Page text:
Interview of Cyril J. Wyche Transcript Number 70

Today is July 23, 2001.  We’re in the Columbus County Library in Whiteville, North Carolina, and my name is Ray Wyche.  Today we’re talking to Cyril J. Wyche of Hallsboro who served in the U.S. Merchant Marines during World War II traveling all over the world.   

WYCHE:  I was born April 15, 1923, and when the war started in 1941, I was 18 years old.  In the summer of 1942, I registered for the draft at Wake Forest Summer School and somehow or other, they managed to make an error which I’m thankful for.  I pulled two and a half years at Wake Forest College and a friend of mine from Hallsboro also tried to sign up with the Merchant Marines and we just decided we’d rather ride to work than walk.

So he got drafted and I carried him over to Whiteville to catch a bus to Fort Bragg and he got inducted into the Army.  They were having trouble somewhere or other.  Wake Forest sent my draft regulation papers and whatever to Hillsborough, North Carolina and they kept them for a while and finally got it straightened out and sent them to Whiteville.  By that time, I was a trained civilian and was not drafted because I was a skilled civilian and they needed me for work.

INTERVIEWER 2:   Essential occupation I think they called it.

WYCHE:   Anyway I’ve always been thankful that they messed up with the draft regulation bit.  In 1943, I called to go to Raleigh and enlisted.  My mother and father carried me up to Raleigh there because I missed the buses in Lumberton trying to get to Raleigh.  They come by at a certain hour and come to find out they were taking pictures for the publicity.  We caught a bus and rode overnight to Norfolk, Virginia.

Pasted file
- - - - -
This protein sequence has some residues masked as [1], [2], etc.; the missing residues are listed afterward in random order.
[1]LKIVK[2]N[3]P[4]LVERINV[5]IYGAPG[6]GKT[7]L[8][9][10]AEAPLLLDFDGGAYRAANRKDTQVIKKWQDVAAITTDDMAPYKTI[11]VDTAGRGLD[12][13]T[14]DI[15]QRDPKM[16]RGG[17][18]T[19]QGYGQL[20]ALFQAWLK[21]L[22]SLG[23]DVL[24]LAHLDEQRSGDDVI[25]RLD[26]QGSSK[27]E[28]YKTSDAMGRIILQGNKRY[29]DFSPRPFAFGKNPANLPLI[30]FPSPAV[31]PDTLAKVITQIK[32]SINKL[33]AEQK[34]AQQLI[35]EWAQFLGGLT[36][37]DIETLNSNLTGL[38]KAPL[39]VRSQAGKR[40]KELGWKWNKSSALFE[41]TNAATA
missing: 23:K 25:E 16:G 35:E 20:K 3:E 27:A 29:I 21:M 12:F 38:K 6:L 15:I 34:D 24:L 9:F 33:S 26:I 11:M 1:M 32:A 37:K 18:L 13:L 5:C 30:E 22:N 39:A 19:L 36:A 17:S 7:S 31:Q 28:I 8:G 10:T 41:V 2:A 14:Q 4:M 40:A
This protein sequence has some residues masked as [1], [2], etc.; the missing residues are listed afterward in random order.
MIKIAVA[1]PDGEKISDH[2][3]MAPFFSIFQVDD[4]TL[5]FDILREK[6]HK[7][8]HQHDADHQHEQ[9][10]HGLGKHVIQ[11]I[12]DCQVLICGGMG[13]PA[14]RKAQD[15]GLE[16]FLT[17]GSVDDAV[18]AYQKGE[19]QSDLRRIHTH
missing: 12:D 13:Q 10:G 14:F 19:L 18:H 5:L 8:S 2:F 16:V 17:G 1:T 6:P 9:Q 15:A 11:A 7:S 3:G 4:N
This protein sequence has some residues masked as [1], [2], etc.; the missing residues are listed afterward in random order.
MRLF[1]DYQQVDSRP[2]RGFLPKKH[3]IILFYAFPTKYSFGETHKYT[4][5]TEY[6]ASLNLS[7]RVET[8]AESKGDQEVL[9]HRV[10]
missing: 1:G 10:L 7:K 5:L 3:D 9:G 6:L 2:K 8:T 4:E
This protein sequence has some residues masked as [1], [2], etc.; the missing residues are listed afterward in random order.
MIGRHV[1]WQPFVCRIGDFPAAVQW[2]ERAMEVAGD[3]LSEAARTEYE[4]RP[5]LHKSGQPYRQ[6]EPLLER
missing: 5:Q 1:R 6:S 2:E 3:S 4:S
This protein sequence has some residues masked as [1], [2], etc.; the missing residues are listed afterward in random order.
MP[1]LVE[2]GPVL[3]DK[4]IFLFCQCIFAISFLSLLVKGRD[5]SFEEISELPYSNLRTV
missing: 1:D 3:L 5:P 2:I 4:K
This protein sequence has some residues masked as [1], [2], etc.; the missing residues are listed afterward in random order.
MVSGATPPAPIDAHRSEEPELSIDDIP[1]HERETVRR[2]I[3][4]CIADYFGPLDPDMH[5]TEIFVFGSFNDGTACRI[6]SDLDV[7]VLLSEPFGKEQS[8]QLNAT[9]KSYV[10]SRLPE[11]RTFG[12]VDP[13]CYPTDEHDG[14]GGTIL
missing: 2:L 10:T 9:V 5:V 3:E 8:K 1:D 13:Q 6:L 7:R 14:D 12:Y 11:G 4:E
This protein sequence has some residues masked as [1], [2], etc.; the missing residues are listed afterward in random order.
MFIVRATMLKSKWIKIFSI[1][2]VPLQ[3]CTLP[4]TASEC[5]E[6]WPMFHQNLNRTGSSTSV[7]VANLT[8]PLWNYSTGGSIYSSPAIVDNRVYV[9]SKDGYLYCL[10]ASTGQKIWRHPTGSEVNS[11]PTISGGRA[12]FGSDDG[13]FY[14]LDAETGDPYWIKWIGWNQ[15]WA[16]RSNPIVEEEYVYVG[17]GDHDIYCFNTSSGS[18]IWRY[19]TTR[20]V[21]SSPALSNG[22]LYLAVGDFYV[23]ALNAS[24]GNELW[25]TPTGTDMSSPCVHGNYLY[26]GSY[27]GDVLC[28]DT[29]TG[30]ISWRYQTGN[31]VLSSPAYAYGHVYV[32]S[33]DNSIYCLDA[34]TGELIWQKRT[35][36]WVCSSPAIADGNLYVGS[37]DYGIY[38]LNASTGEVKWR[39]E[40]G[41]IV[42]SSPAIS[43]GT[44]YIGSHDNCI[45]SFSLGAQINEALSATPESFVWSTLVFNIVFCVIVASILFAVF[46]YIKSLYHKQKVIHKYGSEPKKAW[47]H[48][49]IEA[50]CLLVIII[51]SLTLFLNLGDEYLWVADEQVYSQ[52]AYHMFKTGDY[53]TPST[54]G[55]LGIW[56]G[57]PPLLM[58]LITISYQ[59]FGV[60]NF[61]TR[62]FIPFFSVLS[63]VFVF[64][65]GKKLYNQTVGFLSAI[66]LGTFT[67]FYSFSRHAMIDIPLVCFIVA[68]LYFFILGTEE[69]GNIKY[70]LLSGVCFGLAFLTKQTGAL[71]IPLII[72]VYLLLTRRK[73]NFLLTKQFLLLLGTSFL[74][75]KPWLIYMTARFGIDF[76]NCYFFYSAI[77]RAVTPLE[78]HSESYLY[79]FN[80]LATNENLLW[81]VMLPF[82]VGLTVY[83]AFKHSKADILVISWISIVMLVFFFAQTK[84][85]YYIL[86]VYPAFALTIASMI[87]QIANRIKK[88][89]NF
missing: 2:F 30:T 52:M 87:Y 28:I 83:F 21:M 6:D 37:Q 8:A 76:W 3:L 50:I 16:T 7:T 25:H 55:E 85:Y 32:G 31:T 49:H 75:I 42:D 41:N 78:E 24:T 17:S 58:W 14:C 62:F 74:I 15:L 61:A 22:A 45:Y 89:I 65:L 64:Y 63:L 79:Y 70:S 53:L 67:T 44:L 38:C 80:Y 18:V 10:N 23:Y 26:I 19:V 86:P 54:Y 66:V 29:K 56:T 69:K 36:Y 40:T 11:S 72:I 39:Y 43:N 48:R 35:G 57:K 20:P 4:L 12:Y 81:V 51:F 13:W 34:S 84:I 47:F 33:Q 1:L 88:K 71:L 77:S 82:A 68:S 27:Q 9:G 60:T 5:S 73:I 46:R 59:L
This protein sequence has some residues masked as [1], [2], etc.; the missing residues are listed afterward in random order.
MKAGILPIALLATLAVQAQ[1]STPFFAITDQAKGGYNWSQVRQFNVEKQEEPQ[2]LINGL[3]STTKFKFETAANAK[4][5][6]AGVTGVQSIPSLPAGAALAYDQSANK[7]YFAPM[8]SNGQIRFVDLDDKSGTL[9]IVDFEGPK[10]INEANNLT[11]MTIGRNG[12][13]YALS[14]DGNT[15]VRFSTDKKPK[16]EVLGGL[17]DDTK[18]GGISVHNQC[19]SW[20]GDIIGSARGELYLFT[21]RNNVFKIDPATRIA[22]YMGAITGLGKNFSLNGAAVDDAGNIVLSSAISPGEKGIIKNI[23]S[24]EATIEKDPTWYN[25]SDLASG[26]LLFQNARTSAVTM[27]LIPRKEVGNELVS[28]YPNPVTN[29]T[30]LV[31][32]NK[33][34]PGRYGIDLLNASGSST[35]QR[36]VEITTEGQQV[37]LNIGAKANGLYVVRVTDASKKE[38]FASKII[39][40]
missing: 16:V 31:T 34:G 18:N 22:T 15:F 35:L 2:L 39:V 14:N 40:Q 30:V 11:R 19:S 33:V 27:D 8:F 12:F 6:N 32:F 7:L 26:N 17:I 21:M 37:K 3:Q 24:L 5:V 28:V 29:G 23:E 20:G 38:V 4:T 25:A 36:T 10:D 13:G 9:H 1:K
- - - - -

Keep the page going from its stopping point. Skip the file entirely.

There we took another physical examination and had supper and got on a ferry boat and went across to the eastern shore and caught a train to New York City.  Got there at daylight the next morning.  There were passes for the subway and we went out near Coney Island to Sheep Head’s Bay.  It was also a Coast Guard training camp there and they always sang a song about, I can’t remember all the words of it.  We always bragged about going from Staten Island to the Statue of Liberty and back, patrolling the ocean and watching for the submarines.

It didn't go very well with our neighbors, right through the fence, for us to sing that song for them.  Anyway we were supposed to have been in Sheep Head’s Bay for four months.  In that four months, we were supposed to have a week’s tour of Long Island Sound and a liberty ship that had been misconstructed and the drive shaft was not in line right.  They were using it for a training ship.

We came back in to Staten Island.  Those that had completed the training were carried back to Sheep Head’s Bay and sent to various places.  We had supposedly another week’s training on the ship because we had been cut shore time on shore there cause they were shorthanded of personnel on the east coast.  Anyway we were getting ready to go to bed and by the time we were getting in bed and whatnot.

Here they come and told us to pack our gear and we were going back to Sheep Head’s Bay.  The next morning, we caught a train right down the eastern shore and a ferry over to Norfolk, Virginia.  There we were put on another ship to mark time so we could be assigned a ship.  I stayed there I guess for about maybe a month.